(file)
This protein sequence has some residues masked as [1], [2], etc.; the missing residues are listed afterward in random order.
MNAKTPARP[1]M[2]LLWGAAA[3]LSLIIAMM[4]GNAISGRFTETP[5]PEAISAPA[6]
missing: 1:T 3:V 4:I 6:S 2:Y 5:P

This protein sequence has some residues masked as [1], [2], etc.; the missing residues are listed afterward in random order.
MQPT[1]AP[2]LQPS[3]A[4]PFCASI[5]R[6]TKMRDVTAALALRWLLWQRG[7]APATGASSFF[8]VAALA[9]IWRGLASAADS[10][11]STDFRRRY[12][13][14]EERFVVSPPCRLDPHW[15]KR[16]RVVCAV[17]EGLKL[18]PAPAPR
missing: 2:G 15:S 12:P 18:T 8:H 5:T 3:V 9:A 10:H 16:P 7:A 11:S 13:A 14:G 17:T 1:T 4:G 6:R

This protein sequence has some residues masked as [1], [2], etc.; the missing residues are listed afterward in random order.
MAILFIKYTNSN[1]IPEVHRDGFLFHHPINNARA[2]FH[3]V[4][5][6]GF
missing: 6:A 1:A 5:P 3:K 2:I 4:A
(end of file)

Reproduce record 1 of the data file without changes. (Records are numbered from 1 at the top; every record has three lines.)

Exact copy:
This protein sequence has some residues masked as [1], [2], etc.; the missing residues are listed afterward in random order.
MNAKTPARP[1]M[2]LLWGAAA[3]LSLIIAMM[4]GNAISGRFTETP[5]PEAISAPA[6]
missing: 1:T 3:V 4:I 6:S 2:Y 5:P